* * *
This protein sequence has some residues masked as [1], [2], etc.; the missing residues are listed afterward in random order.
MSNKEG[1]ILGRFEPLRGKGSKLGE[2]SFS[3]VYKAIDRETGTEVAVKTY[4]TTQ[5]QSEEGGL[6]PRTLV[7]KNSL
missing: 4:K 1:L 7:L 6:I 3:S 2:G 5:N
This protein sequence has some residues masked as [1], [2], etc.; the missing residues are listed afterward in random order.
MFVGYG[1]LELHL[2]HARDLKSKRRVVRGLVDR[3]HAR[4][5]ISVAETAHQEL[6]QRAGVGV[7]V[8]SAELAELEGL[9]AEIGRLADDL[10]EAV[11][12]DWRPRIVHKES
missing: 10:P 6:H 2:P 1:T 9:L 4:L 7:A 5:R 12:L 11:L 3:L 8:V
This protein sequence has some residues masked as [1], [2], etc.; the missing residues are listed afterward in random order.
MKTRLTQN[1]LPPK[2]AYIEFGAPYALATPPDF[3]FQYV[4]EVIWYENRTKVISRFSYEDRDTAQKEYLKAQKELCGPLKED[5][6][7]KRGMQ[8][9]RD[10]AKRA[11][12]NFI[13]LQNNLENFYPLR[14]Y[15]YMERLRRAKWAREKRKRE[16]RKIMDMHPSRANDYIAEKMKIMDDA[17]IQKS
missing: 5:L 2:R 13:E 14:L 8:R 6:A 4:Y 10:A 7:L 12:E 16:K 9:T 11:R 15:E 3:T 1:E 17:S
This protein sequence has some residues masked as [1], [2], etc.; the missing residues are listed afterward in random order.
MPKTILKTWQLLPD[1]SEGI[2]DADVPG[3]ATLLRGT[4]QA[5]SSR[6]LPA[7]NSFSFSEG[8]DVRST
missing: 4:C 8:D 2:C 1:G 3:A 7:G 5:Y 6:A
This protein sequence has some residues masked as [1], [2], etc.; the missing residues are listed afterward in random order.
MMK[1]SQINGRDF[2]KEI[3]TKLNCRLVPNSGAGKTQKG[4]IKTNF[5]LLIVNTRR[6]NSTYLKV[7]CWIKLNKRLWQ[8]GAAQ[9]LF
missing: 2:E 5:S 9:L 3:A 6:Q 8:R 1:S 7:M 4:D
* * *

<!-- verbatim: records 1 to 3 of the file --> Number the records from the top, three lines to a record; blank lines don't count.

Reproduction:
This protein sequence has some residues masked as [1], [2], etc.; the missing residues are listed afterward in random order.
MSNKEG[1]ILGRFEPLRGKGSKLGE[2]SFS[3]VYKAIDRETGTEVAVKTY[4]TTQ[5]QSEEGGL[6]PRTLV[7]KNSL
missing: 4:K 1:L 7:L 6:I 3:S 2:G 5:N
This protein sequence has some residues masked as [1], [2], etc.; the missing residues are listed afterward in random order.
MFVGYG[1]LELHL[2]HARDLKSKRRVVRGLVDR[3]HAR[4][5]ISVAETAHQEL[6]QRAGVGV[7]V[8]SAELAELEGL[9]AEIGRLADDL[10]EAV[11][12]DWRPRIVHKES
missing: 10:P 6:H 2:P 1:T 9:L 4:L 7:A 5:R 12:L 11:L 3:L 8:V
This protein sequence has some residues masked as [1], [2], etc.; the missing residues are listed afterward in random order.
MKTRLTQN[1]LPPK[2]AYIEFGAPYALATPPDF[3]FQYV[4]EVIWYENRTKVISRFSYEDRDTAQKEYLKAQKELCGPLKED[5][6][7]KRGMQ[8][9]RD[10]AKRA[11][12]NFI[13]LQNNLENFYPLR[14]Y[15]YMERLRRAKWAREKRKRE[16]RKIMDMHPSRANDYIAEKMKIMDDA[17]IQKS
missing: 5:L 2:R 13:E 14:L 8:R 6:A 4:Y 10:A 7:L 12:E 16:K 9:T 11:R 15:E 3:T 1:E 17:S